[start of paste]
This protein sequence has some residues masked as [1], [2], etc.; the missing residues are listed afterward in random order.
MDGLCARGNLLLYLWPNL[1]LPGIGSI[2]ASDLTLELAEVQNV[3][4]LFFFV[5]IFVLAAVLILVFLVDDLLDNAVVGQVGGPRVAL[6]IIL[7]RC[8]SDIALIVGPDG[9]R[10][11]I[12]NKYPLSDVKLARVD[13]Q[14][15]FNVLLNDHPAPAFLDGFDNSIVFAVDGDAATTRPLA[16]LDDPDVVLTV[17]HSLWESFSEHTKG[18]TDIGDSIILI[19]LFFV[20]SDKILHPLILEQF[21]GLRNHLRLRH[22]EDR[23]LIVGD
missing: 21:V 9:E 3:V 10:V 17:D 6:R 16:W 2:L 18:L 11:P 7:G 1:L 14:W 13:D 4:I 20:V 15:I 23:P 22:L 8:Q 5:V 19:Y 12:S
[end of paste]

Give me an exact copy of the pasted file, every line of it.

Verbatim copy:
This protein sequence has some residues masked as [1], [2], etc.; the missing residues are listed afterward in random order.
MDGLCARGNLLLYLWPNL[1]LPGIGSI[2]ASDLTLELAEVQNV[3][4]LFFFV[5]IFVLAAVLILVFLVDDLLDNAVVGQVGGPRVAL[6]IIL[7]RC[8]SDIALIVGPDG[9]R[10][11]I[12]NKYPLSDVKLARVD[13]Q[14][15]FNVLLNDHPAPAFLDGFDNSIVFAVDGDAATTRPLA[16]LDDPDVVLTV[17]HSLWESFSEHTKG[18]TDIGDSIILI[19]LFFV[20]SDKILHPLILEQF[21]GLRNHLRLRH[22]EDR[23]LIVGD
missing: 21:V 9:E 3:V 10:V 17:D 6:R 16:W 2:L 18:L 11:P 7:G 1:L 14:W 13:D 4:I 20:V 15:I 23:P 22:L 8:Q 5:V 19:Y 12:S